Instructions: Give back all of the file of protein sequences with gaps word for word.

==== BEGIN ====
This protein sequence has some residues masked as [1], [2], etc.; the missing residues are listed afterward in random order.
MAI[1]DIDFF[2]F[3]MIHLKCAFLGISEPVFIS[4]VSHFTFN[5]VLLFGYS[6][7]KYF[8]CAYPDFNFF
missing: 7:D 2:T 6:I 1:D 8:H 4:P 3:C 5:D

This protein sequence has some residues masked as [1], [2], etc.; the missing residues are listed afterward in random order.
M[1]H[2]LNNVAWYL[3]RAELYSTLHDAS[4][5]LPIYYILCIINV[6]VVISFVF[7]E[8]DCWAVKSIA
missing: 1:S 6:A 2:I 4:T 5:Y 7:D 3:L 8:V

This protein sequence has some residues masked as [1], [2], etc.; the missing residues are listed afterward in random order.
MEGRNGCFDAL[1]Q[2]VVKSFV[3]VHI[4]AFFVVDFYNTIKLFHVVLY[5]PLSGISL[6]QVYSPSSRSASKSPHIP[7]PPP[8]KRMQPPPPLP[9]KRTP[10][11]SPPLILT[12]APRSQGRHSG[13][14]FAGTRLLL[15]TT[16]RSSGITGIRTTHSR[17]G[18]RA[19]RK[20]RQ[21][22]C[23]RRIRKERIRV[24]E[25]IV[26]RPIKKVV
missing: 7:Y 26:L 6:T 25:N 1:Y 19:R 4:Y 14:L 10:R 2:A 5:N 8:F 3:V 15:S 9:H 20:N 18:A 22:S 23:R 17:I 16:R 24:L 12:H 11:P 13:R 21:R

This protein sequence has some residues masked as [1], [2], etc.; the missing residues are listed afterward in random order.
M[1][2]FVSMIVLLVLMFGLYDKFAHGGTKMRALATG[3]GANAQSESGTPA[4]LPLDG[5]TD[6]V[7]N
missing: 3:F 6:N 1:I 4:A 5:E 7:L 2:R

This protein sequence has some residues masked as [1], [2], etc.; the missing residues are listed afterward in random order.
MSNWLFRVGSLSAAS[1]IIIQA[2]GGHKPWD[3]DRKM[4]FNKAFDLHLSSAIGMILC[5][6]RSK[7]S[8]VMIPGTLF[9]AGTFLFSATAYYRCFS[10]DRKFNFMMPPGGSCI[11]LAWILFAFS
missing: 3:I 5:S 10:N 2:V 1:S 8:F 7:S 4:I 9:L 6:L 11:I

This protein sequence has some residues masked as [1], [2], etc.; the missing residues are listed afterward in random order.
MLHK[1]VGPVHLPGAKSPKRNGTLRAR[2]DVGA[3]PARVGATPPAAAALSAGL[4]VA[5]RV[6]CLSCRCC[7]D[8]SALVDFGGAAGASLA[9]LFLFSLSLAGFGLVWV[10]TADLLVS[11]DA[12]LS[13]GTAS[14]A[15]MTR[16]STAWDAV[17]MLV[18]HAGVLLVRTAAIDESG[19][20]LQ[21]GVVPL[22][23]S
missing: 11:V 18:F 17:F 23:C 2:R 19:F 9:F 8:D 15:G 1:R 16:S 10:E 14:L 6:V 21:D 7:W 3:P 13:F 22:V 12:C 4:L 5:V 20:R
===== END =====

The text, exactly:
This protein sequence has some residues masked as [1], [2], etc.; the missing residues are listed afterward in random order.
MAI[1]DIDFF[2]F[3]MIHLKCAFLGISEPVFIS[4]VSHFTFN[5]VLLFGYS[6][7]KYF[8]CAYPDFNFF
missing: 7:D 2:T 6:I 1:D 8:H 4:P 3:C 5:D

This protein sequence has some residues masked as [1], [2], etc.; the missing residues are listed afterward in random order.
M[1]H[2]LNNVAWYL[3]RAELYSTLHDAS[4][5]LPIYYILCIINV[6]VVISFVF[7]E[8]DCWAVKSIA
missing: 1:S 6:A 2:I 4:T 5:Y 7:D 3:L 8:V

This protein sequence has some residues masked as [1], [2], etc.; the missing residues are listed afterward in random order.
MEGRNGCFDAL[1]Q[2]VVKSFV[3]VHI[4]AFFVVDFYNTIKLFHVVLY[5]PLSGISL[6]QVYSPSSRSASKSPHIP[7]PPP[8]KRMQPPPPLP[9]KRTP[10][11]SPPLILT[12]APRSQGRHSG[13][14]FAGTRLLL[15]TT[16]RSSGITGIRTTHSR[17]G[18]RA[19]RK[20]RQ[21][22]C[23]RRIRKERIRV[24]E[25]IV[26]RPIKKVV
missing: 7:Y 26:L 6:T 25:N 1:Y 19:R 4:Y 14:L 10:R 2:A 5:N 8:F 3:V 15:S 9:H 20:N 18:A 22:S 23:R 17:I 16:R 24:L 12:H 11:P 13:R 21:R

This protein sequence has some residues masked as [1], [2], etc.; the missing residues are listed afterward in random order.
M[1][2]FVSMIVLLVLMFGLYDKFAHGGTKMRALATG[3]GANAQSESGTPA[4]LPLDG[5]TD[6]V[7]N
missing: 3:F 6:N 1:I 4:A 5:E 7:L 2:R

This protein sequence has some residues masked as [1], [2], etc.; the missing residues are listed afterward in random order.
MSNWLFRVGSLSAAS[1]IIIQA[2]GGHKPWD[3]DRKM[4]FNKAFDLHLSSAIGMILC[5][6]RSK[7]S[8]VMIPGTLF[9]AGTFLFSATAYYRCFS[10]DRKFNFMMPPGGSCI[11]LAWILFAFS
missing: 3:I 5:S 10:N 2:V 1:S 8:F 7:S 4:I 9:L 6:L 11:I

This protein sequence has some residues masked as [1], [2], etc.; the missing residues are listed afterward in random order.
MLHK[1]VGPVHLPGAKSPKRNGTLRAR[2]DVGA[3]PARVGATPPAAAALSAGL[4]VA[5]RV[6]CLSCRCC[7]D[8]SALVDFGGAAGASLA[9]LFLFSLSLAGFGLVWV[10]TADLLVS[11]DA[12]LS[13]GTAS[14]A[15]MTR[16]STAWDAV[17]MLV[18]HAGVLLVRTAAIDESG[19][20]LQ[21]GVVPL[22][23]S
missing: 11:V 18:F 17:F 23:C 2:R 19:F 9:F 8:D 15:G 1:R 16:S 10:E 14:L 6:V 21:D 7:W 3:P 13:F 22:V 12:C 4:L 5:V 20:R